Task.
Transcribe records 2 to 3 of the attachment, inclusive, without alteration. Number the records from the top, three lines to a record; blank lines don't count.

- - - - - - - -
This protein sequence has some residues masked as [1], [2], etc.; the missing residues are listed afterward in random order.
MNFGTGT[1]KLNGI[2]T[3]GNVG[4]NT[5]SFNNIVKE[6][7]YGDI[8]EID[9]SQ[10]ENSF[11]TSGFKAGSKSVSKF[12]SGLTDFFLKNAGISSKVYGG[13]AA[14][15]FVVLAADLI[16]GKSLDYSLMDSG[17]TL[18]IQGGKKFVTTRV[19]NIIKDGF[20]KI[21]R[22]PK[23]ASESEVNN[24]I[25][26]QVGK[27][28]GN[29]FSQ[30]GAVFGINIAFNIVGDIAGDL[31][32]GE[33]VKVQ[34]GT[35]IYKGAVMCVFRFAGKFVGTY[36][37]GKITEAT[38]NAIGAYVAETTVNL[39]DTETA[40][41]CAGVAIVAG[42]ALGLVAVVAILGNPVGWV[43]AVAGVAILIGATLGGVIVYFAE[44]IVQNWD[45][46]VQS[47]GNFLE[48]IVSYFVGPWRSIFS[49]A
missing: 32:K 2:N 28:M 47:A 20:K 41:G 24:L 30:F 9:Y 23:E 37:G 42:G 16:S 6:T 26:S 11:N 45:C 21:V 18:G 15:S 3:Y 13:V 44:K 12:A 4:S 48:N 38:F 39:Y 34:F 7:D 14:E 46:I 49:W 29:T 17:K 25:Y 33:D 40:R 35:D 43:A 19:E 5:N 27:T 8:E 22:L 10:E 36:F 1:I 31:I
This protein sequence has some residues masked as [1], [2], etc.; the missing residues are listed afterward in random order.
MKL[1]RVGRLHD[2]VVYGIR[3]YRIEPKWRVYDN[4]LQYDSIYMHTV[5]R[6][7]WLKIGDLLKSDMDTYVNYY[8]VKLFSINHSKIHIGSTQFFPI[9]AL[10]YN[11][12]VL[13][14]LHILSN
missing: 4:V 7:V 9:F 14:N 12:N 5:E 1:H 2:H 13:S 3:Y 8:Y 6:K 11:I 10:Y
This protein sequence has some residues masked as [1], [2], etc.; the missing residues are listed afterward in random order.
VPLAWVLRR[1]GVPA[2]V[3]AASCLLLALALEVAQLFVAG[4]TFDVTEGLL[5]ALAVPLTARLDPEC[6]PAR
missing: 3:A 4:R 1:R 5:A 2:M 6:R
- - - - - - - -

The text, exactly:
This protein sequence has some residues masked as [1], [2], etc.; the missing residues are listed afterward in random order.
MKL[1]RVGRLHD[2]VVYGIR[3]YRIEPKWRVYDN[4]LQYDSIYMHTV[5]R[6][7]WLKIGDLLKSDMDTYVNYY[8]VKLFSINHSKIHIGSTQFFPI[9]AL[10]YN[11][12]VL[13][14]LHILSN
missing: 4:V 7:V 9:F 14:N 12:N 5:E 1:H 2:H 13:S 3:Y 8:Y 6:K 11:I 10:Y
This protein sequence has some residues masked as [1], [2], etc.; the missing residues are listed afterward in random order.
VPLAWVLRR[1]GVPA[2]V[3]AASCLLLALALEVAQLFVAG[4]TFDVTEGLL[5]ALAVPLTARLDPEC[6]PAR
missing: 3:A 4:R 1:R 5:A 2:M 6:R